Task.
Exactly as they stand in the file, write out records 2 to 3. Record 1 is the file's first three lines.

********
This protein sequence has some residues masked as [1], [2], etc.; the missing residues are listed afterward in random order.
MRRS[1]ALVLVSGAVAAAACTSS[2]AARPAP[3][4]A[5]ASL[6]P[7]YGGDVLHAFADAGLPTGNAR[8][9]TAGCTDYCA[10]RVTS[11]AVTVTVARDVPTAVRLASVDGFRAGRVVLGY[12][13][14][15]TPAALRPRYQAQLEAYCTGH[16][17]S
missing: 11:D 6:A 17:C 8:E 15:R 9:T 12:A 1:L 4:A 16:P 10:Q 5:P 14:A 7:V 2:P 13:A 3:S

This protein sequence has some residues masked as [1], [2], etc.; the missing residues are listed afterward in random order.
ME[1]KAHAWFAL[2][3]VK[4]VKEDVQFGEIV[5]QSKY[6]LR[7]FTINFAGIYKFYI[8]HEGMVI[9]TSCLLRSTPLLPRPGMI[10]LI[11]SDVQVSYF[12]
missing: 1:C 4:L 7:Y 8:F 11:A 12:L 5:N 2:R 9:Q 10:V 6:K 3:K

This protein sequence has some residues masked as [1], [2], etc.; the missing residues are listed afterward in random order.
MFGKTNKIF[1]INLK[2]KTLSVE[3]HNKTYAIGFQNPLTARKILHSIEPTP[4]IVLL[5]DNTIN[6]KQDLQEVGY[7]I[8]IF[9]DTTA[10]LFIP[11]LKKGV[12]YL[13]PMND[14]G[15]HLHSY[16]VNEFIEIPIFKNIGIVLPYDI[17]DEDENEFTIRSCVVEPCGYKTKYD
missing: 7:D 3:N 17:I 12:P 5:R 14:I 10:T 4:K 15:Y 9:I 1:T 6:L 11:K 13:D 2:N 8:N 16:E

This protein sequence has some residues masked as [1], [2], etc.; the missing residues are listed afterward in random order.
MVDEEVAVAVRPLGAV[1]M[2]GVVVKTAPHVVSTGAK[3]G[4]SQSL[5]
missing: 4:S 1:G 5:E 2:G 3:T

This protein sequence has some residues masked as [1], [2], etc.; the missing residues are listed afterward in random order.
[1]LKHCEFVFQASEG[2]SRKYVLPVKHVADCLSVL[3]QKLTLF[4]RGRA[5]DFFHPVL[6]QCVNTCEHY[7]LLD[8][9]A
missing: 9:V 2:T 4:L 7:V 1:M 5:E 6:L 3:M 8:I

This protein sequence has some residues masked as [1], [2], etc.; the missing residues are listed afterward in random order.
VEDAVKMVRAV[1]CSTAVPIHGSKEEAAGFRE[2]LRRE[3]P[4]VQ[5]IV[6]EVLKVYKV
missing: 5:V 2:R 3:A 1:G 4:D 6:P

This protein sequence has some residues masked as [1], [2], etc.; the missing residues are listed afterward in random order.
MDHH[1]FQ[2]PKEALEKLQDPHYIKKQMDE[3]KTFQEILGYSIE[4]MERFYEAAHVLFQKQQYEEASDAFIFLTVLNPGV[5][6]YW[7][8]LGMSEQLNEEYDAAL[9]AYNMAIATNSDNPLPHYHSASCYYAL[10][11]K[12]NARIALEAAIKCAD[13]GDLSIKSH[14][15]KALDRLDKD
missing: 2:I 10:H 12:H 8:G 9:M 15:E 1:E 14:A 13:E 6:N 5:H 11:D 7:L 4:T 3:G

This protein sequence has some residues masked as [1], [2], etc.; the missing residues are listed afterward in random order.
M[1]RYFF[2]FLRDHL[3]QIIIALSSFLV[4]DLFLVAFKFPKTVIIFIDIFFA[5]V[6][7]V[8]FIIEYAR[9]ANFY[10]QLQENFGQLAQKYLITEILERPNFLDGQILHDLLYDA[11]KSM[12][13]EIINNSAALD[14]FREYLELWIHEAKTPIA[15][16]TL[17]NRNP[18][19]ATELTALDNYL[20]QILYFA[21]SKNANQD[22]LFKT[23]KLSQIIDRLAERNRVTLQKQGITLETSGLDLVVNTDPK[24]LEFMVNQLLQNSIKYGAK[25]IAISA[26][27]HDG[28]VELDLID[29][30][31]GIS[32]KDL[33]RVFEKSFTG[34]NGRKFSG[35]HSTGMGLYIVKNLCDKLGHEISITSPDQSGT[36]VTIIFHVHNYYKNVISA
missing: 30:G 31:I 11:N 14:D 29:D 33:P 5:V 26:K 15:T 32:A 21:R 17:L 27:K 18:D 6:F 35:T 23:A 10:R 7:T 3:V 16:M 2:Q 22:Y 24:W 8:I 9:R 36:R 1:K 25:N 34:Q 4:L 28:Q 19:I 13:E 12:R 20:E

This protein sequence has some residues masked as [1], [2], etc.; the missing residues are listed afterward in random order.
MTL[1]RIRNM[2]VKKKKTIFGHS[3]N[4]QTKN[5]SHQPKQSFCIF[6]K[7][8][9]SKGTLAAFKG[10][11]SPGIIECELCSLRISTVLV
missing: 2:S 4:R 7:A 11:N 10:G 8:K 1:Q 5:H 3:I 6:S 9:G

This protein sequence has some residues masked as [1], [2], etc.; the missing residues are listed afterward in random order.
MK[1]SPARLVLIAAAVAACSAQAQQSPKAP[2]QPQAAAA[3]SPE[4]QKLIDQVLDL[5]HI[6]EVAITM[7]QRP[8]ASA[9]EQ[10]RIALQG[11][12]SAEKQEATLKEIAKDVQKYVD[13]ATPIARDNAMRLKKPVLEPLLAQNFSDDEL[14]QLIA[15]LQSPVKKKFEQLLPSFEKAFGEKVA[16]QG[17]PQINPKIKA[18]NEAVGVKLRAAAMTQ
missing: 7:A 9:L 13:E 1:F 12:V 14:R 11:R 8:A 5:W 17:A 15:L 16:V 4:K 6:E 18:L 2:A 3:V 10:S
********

This protein sequence has some residues masked as [1], [2], etc.; the missing residues are listed afterward in random order.
ME[1]KAHAWFAL[2][3]VK[4]VKEDVQFGEIV[5]QSKY[6]LR[7]FTINFAGIYKFYI[8]HEGMVI[9]TSCLLRSTPLLPRPGMI[10]LI[11]SDVQVSYF[12]
missing: 1:C 4:L 7:Y 8:F 11:A 12:L 5:N 2:R 9:Q 10:V 6:K 3:K

This protein sequence has some residues masked as [1], [2], etc.; the missing residues are listed afterward in random order.
MFGKTNKIF[1]INLK[2]KTLSVE[3]HNKTYAIGFQNPLTARKILHSIEPTP[4]IVLL[5]DNTIN[6]KQDLQEVGY[7]I[8]IF[9]DTTA[10]LFIP[11]LKKGV[12]YL[13]PMND[14]G[15]HLHSY[16]VNEFIEIPIFKNIGIVLPYDI[17]DEDENEFTIRSCVVEPCGYKTKYD
missing: 7:D 3:N 17:I 12:P 5:R 14:I 10:T 4:K 15:Y 9:I 1:T 6:L 11:K 13:D 2:N 8:N 16:E